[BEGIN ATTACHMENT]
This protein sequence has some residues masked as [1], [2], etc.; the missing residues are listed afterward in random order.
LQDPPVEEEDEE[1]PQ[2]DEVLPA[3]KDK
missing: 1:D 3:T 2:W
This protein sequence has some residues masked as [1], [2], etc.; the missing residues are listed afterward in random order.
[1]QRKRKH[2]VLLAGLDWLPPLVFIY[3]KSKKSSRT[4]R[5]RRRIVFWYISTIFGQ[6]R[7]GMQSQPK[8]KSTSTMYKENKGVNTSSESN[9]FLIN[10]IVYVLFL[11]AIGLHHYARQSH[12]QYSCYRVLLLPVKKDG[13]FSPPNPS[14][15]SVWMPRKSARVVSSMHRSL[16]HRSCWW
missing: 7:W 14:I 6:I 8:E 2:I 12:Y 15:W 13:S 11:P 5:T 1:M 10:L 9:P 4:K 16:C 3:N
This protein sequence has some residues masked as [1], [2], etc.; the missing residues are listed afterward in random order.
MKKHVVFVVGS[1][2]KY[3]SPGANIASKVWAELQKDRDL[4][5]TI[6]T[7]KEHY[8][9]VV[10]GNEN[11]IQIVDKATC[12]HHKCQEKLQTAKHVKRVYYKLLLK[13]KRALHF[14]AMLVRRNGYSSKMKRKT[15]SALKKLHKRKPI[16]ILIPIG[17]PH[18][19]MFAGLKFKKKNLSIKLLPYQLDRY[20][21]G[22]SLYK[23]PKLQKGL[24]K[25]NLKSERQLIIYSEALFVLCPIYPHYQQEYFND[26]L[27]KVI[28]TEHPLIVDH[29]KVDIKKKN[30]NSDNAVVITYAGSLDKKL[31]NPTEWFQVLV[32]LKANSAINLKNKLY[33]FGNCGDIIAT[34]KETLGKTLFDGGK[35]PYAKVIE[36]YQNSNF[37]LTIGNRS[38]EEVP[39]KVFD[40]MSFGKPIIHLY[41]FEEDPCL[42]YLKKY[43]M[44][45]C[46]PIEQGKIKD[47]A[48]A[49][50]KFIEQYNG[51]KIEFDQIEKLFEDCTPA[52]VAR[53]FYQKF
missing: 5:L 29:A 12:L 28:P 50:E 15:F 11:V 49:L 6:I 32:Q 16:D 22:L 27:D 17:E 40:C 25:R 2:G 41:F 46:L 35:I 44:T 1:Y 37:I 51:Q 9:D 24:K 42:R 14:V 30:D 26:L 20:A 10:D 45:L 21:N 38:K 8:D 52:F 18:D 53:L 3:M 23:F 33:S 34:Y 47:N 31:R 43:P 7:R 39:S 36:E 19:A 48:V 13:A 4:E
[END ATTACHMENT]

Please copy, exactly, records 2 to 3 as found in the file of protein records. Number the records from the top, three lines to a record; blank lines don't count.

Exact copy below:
This protein sequence has some residues masked as [1], [2], etc.; the missing residues are listed afterward in random order.
[1]QRKRKH[2]VLLAGLDWLPPLVFIY[3]KSKKSSRT[4]R[5]RRRIVFWYISTIFGQ[6]R[7]GMQSQPK[8]KSTSTMYKENKGVNTSSESN[9]FLIN[10]IVYVLFL[11]AIGLHHYARQSH[12]QYSCYRVLLLPVKKDG[13]FSPPNPS[14][15]SVWMPRKSARVVSSMHRSL[16]HRSCWW
missing: 7:W 14:I 6:I 8:E 2:I 12:Y 15:W 13:S 11:P 5:T 1:M 10:L 9:P 4:K 16:C 3:N
This protein sequence has some residues masked as [1], [2], etc.; the missing residues are listed afterward in random order.
MKKHVVFVVGS[1][2]KY[3]SPGANIASKVWAELQKDRDL[4][5]TI[6]T[7]KEHY[8][9]VV[10]GNEN[11]IQIVDKATC[12]HHKCQEKLQTAKHVKRVYYKLLLK[13]KRALHF[14]AMLVRRNGYSSKMKRKT[15]SALKKLHKRKPI[16]ILIPIG[17]PH[18][19]MFAGLKFKKKNLSIKLLPYQLDRY[20][21]G[22]SLYK[23]PKLQKGL[24]K[25]NLKSERQLIIYSEALFVLCPIYPHYQQEYFND[26]L[27]KVI[28]TEHPLIVDH[29]KVDIKKKN[30]NSDNAVVITYAGSLDKKL[31]NPTEWFQVLV[32]LKANSAINLKNKLY[33]FGNCGDIIAT[34]KETLGKTLFDGGK[35]PYAKVIE[36]YQNSNF[37]LTIGNRS[38]EEVP[39]KVFD[40]MSFGKPIIHLY[41]FEEDPCL[42]YLKKY[43]M[44][45]C[46]PIEQGKIKD[47]A[48]A[49][50]KFIEQYNG[51]KIEFDQIEKLFEDCTPA[52]VAR[53]FYQKF
missing: 5:L 29:A 12:L 28:P 50:E 15:F 11:V 49:L 6:I 32:Q 16:D 22:L 27:D 17:E 40:C 25:R 2:G 41:F 46:L 35:I 44:T 1:Y 37:I 51:Q 9:D 24:K 42:R 14:V 30:D 26:L 20:A 10:D 45:L 21:N 38:K 8:D 52:F 18:D 53:L 3:M 23:F 33:S 34:Y 47:N 31:R 43:P 7:R 39:S 36:E 19:A 48:V 13:A 4:E